Marianne McCormick calls it a little bit "old school".
Julie Fitzgerald, the GWS Giants Suncorp Super Netball head coach, well, she likes to say it's "untapped".
And then you look at Alex Emerson, after her first foray into the NSW representative set-up, and you can't wipe the smile off her face.
They're all in love with regional netball.
McCormick is Orange's Diamond; the schoolgirl who learned her mid-court trade on the old outside coursts at Moulder Park and then progressed through the ranks to reach the highest level of netball.
McCormick was part of Australia’s triumphant 1995 Netball World Cup team, which she is quick to say is a career highlight ... but surely you haven't made it until you've got a trophy named after you, right?
Well, she's got one of those too - high school teams from across Orange annually take part in the Marianne Murphy Shield, and they've done so since 2002.
Now she's back where it all began.
It's a great level of competition and I think Mardi (Aplin) has done a great job organising ... there's a level of netball to aspire to here for kids.Orange's Marianna McCormick on the HeartKids Cup competition.
The former international returned to Orange on the weekend as part of the NSW under 19s team, linking with former Sydney Swifts teammate Nerida Stewart as part of the blue bibs 2019 coaching staff.
The under 19s girls took out the annual HeartKids Cup, what started as a pre-season exhibition game between city and country - Baulkham Hills and Orange associations - in 2012 and has grown into a full-blow tournament state teams now use as virtually their main tune-up before tackling the national championships a month later.
In many ways, the flourishing Cup mimics the development of netball in the bush.
"It's a great level of competition and I think Mardi (Aplin) has done a great job organising," McCormick said.
"This is a really high standard … there's a level of netball to aspire to here for kids.
"When I played you made a state team then went to a club, now there's so many other good options and you can see that here; NSW development sides, UTS, the GWS program ... anyone can step up.
"There's a lot of good-level netball and good level of coaching, and that's here too."
McCormick is no stranger to high-level coaches, and two of those were on deck at the Cup.
Jill McIntosh is a member of the Netball Australia hall of fame and has coached the Diamonds more times than anyone else in history.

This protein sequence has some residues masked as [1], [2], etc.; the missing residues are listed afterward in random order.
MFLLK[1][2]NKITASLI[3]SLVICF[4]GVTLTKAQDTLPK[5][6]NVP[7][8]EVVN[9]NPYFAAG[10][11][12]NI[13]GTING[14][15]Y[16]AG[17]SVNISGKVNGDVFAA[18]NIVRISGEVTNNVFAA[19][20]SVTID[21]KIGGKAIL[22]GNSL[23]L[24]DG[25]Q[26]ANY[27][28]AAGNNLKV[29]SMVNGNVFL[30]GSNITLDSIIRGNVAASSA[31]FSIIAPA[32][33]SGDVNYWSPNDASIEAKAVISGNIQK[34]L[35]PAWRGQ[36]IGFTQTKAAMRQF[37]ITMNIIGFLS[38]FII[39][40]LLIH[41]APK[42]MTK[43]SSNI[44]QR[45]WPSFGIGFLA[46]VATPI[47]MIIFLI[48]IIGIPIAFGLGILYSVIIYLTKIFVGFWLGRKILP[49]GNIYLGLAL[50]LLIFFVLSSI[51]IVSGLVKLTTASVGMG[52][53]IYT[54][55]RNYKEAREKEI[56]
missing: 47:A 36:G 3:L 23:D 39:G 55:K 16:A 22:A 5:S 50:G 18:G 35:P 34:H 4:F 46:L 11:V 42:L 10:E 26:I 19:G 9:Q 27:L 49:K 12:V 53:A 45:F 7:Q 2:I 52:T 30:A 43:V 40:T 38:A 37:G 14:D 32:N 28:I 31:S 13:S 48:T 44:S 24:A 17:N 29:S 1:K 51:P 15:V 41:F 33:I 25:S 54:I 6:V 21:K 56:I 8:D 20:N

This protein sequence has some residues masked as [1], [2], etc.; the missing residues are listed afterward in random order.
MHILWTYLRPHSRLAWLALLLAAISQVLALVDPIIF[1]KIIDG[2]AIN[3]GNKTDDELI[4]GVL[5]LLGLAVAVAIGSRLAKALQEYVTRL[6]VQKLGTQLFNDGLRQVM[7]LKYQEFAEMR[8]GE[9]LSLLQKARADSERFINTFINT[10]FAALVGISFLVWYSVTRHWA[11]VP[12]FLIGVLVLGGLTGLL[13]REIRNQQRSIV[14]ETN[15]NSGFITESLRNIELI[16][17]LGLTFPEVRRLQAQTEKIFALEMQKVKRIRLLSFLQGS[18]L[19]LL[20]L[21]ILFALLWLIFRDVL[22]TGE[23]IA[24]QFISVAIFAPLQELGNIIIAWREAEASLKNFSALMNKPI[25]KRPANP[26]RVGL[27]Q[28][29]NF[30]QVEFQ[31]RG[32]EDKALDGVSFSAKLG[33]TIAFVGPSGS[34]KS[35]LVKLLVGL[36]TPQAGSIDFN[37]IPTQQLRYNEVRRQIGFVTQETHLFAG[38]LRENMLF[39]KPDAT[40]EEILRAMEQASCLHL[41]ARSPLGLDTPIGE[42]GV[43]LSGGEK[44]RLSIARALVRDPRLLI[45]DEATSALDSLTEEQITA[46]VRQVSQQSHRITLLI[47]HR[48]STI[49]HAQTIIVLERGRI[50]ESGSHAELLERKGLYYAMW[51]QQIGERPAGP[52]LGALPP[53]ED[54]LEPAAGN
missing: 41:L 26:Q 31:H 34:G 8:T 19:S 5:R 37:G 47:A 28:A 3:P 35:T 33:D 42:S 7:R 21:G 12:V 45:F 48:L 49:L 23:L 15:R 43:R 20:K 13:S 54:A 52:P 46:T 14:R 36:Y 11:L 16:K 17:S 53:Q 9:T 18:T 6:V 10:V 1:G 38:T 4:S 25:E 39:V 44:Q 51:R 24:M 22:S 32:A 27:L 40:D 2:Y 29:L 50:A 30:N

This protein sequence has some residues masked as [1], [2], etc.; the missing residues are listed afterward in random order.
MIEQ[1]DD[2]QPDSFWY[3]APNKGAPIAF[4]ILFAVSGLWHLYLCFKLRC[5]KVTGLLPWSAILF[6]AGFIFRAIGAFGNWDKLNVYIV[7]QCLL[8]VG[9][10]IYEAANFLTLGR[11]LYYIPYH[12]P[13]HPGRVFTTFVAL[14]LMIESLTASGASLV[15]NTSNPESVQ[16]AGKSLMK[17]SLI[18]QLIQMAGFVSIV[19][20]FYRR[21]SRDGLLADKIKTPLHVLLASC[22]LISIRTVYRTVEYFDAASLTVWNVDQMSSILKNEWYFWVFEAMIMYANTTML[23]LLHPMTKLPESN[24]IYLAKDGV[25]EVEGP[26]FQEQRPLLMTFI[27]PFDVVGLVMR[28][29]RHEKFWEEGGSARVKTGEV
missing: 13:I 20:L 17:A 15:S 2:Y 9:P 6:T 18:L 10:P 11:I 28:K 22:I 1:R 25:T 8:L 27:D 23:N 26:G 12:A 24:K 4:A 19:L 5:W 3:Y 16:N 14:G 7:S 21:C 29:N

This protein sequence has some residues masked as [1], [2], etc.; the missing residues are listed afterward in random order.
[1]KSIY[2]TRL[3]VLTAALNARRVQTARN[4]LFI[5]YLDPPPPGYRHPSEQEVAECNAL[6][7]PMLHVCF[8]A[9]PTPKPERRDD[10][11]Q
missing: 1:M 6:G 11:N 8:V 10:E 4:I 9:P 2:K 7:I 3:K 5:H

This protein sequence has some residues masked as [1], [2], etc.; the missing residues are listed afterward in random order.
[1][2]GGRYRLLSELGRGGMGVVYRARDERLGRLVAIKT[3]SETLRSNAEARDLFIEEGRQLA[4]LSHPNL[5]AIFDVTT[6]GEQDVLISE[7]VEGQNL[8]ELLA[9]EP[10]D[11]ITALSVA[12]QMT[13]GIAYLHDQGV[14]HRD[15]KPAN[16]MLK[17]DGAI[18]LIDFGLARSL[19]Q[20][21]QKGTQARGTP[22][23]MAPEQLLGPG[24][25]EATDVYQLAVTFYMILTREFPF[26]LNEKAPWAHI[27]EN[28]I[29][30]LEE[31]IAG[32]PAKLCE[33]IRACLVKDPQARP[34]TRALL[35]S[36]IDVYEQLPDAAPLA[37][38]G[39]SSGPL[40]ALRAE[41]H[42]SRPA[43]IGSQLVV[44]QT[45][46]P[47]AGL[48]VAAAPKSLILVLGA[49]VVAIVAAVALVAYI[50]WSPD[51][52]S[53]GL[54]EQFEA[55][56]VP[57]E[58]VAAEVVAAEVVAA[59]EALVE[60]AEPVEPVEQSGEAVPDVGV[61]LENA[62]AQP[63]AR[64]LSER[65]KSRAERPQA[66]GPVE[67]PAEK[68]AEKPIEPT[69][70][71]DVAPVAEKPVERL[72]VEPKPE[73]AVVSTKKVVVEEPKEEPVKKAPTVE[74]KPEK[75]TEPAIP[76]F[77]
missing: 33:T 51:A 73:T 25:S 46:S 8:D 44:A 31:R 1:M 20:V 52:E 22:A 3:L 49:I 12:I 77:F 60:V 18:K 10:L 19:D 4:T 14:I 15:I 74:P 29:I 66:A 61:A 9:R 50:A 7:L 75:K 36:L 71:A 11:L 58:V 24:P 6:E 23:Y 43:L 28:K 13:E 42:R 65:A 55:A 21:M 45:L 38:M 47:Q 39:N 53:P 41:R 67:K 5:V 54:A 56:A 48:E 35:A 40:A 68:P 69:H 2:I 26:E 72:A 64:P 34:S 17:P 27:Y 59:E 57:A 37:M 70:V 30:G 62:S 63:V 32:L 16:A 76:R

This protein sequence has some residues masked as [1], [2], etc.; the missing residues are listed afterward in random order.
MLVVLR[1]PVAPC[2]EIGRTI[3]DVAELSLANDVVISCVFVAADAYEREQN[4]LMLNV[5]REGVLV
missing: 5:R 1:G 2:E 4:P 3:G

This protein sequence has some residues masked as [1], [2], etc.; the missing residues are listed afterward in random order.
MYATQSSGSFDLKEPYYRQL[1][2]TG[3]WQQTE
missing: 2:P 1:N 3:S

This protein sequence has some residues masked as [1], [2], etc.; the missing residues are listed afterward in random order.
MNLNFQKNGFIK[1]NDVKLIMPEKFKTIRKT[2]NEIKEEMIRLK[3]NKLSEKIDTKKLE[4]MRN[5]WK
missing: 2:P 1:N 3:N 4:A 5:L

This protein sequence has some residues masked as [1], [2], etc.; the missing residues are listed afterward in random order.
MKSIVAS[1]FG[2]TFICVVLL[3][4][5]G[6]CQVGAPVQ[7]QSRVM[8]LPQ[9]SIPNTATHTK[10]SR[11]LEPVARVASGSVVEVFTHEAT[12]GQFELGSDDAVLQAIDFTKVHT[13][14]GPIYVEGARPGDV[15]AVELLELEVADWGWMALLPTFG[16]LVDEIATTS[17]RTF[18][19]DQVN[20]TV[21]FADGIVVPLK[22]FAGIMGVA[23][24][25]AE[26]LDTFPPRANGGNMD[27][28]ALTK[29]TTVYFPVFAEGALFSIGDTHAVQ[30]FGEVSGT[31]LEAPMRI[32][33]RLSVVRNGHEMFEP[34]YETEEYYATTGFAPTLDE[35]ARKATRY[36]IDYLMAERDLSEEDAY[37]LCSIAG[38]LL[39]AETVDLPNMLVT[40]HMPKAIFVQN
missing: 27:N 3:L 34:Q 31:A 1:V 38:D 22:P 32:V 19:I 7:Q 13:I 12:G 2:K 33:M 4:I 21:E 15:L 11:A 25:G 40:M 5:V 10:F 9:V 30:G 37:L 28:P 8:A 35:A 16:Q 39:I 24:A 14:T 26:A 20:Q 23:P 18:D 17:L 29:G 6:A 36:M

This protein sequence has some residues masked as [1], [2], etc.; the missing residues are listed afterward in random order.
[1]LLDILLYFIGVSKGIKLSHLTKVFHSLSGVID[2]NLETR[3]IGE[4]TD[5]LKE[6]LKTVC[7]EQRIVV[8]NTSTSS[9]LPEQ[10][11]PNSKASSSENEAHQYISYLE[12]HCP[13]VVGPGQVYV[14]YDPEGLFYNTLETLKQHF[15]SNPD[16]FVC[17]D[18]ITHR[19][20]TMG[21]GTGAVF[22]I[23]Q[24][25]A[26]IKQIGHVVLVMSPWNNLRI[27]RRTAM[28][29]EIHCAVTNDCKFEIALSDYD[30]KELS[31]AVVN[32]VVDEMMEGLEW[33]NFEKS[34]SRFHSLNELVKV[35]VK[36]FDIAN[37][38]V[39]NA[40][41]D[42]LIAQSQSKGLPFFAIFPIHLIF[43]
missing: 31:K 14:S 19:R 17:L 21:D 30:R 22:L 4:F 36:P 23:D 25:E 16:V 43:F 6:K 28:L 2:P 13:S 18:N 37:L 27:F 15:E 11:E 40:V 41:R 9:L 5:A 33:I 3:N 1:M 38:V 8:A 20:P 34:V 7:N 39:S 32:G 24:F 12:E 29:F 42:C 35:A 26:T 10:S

There's some really good players in the country and its our job to find them, develop them and make it easier for them.GWS Giants Suncorp Super Netball head coach Julie Fitzgerald.
Likewise, Julie Fitzgerald is a master at her craft. The former Sydney Swifts coach is now in charge of the GWS Giants.
Both super coaches were in Orange on the weekend to run their eye over the state sides in action but couldn't help but notice the level of talent on show from the country girls taking part as well.
"Untapped? Without a doubt," Fitzgerald fires when asked about the talent in regional areas.
Her reply was quicker than a centre-pass from one of the NSW girls in action.
"There's some really good players in the country and its our job to find them, develop them and make it easier for them," she continues.
"Orange has produced some great netballers over the years. NSW has started doing more work in the country and that work will come to fruition."
Fitzgerald says netball, at all levels, is more professional, players fitter, faster, stronger and the product is more exciting.
"If you look back to where netball was five years ago to where it is now, the growth has been amazing," she added.
Eight of the 10 members in Fitzgerald's GWS line-up have progressed through the NSW representative pathway, being the under 19s and under 17s sides.
Both of those teams were in action at Sir Neville Howse Stadium and both included members of a production line headed by McCormick.
Annie Miller starred for the victorious under 19s while Emerson is a relative rookie in the program, but looked far from out of place in the big leagues.
She marked up against player of the tournament, Ange Frketic, throughout the Cup and even got the chance to go bib-to-bib with Miller in the final, an all-blue affair.
And the young Orange defender couldn't get enough of it.
"I'm loving every second of it," the 16-year-old said looking at her time in blue and being back in Orange to play.
"It's very intense but it's a new experience and I love it."
For Aplin, aside from being a cause close to her heart, so to speak, given HeartKids was there for her and her family while son Carter dealt with congenital heart disease and the multiple surgeries that follow, the Cup is a chance to both highlight country netball and give the next generation of players the chance to experience first hand what it takes to become the next McCormick or Miller or even Emerson.
The exposure is key.
"I texted all of my 11-years development squad to come up here (on Sunday) to check it all out," Aplin said.
"When we started we had Gab Simpson who's now in the Diamonds, Kristina Brice, Sam Poolman, players who hadn't broken into the national setup yet but are now SSN or Australia.
"I'll guarantee the players we had out there on the court will be future Aussie players. What a fantastic thing."
And McCormick, well, she's just hoping a little bit of the old school will rub off on that exciting generation-next.
"These guys are really fast with the ball, they're not too aerial, they're not really tall ... but I'm a shrimp so I've been going for the hard, fast short game," she said.
"It's nice to see our era back in it."
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